Need some help with breeds

Discussion in 'General breed discussions & FAQ' started by harleyjo, Jun 27, 2010.

  1. harleyjo

    harleyjo Chillin' With My Peeps

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    I am new to chickens but I love it. I have a small flock of BSL's for the most part. As more time is going on I think my one I thought was a black austrolorp might be a barred rock. Anyway we mostly have these pullets because we wanted eggs for eating and maybe selling a few. Now as I am getting into this I wouldn't mind also having chicks from time to time.

    We plan to get some more pullets early next year. I am trying to educate myself so I know exactly what I want to be getting. We don't have a rooster yet. I am not really sure how to incorporate one into the flock. I can wait till I get my next batch of pullets if that is the best way to do it too. My girls now are 6 and 9 weeks.

    What I am trying to do is get good egg producers and also get a breed that would give me some nice chicks if I want. I don't know what chickens produce the crosses. Here is another factor. For right now my husband isn't real fond of shipping chicks. We have a hatchery that is less than 30 minutes from us. They go drive and pick up the pullets from Hoover in the morning and then we drive and pick up the chicks from them that same afternoon. So I have to work with what Hoover has for chicks. In the brown egg layers, which is what I prefer I think, they have barred rocks, black austrolorp, production red, gold star, Black sex link, white rock, buff orpinton, silver laced wyandotte and Americana. They also have bantams and white leghorns, california white and cornish x.

    I would love a little color variety if possible. I just want to make sure if I get a rooster that I have a hen that I can breed true for chicks if that is what I want to do.

    I will never have more than 20 to 30 chickens. I live in a small rural town of around 150 people.

    If you can understand what I am trying to do here I would love some input on this and also how you all add roosters to your flocks. Thank-you so much.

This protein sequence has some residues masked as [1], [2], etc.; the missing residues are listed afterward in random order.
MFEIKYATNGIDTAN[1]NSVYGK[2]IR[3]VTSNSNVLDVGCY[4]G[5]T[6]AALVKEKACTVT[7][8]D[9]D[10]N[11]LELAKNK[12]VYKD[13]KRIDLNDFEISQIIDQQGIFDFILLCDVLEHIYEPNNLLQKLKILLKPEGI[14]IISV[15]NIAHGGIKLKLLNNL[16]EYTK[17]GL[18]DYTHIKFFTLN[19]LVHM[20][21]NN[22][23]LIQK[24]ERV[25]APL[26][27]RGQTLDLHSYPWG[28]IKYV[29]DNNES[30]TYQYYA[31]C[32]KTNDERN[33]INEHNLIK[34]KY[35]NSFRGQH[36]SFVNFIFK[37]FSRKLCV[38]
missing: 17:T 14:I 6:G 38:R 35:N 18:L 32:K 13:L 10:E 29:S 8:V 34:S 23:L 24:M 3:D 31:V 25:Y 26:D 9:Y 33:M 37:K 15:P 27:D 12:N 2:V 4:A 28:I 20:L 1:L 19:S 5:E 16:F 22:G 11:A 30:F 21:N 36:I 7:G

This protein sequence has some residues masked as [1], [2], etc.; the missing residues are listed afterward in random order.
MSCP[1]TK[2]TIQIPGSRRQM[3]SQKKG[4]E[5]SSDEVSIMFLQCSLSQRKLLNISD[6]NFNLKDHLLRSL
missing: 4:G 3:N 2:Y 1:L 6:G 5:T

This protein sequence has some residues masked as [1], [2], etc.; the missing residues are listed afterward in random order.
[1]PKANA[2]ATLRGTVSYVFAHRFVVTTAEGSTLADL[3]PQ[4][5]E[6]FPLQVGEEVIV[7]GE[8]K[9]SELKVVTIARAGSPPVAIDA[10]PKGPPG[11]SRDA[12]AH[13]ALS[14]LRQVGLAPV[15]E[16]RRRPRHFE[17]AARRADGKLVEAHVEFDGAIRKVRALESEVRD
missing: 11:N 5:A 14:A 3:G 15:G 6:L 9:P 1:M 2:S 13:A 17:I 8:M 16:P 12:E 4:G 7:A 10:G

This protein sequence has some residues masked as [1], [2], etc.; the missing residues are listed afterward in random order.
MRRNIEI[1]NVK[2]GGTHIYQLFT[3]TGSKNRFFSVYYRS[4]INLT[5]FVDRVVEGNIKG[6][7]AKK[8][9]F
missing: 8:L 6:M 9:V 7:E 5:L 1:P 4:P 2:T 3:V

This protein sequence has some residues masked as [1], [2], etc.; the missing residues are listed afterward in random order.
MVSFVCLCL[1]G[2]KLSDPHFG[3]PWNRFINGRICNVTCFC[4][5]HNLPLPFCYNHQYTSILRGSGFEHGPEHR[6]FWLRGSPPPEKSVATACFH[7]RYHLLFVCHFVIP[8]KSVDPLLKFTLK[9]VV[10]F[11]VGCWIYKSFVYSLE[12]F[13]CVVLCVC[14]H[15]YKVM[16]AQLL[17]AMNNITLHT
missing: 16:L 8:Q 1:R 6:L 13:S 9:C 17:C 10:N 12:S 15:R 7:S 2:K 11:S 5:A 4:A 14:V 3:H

2. PortageGirl

    PortageGirl Chillin' With My Peeps

    I honestly suggest you look over Henderson's Chicken Chart here... http://www.ithaca.edu/staff/jhenderson/chooks/chooks.html to narrow down some choices, it gives a reasonable idea of many breeds characteristics etc. People here will here will give you their best advice of course, but we all have our soft spots and you'll probably get 100 different suggestions from 100 different people.

    Maybe once you narrow things down people here can give pros and cons to a smaller number of choices ~ [​IMG]
     
  3. harleyjo

    harleyjo Chillin' With My Peeps

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    I am looking over the charts right now. It looks like the Orpingtons are nice and do go broody. If I have 20 to 30 chickens do I need more than one rooster and if so are they going to fight?
     
  4. Ridgerunner

    Ridgerunner Chicken Obsessed

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    I don't understand what you mean by nice chicks and breed true for chicks? It's really hard to comment on a potential rooster without a better understanding of what you mean. I'll try below anyway.

    Along with the information in the Henderson Chart, Feathersite gives nice photos. I think the two sites go well together.

    http://www.feathersite.com/Poultry/BRKPoultryPage.html

    If your friend is going to pick them up, you may be able to get less than the minimum order or you can obviously split an order. Just ask them to mark yours. As far as getting different colored hens, you might consider the Americauna (which are really Easter Egger's but that is fine) or Hoover's heavy assortment. The Easter Eggers are not a true breed but a type, one that has the gene to possibly lay blue or green eggs. If I do understand what you are after, I think the Easter Eggers might be a good choice for you. Roosters too. You could probably sell EE chicks easier than almost any other breed. Just hatch out the blue or green eggs.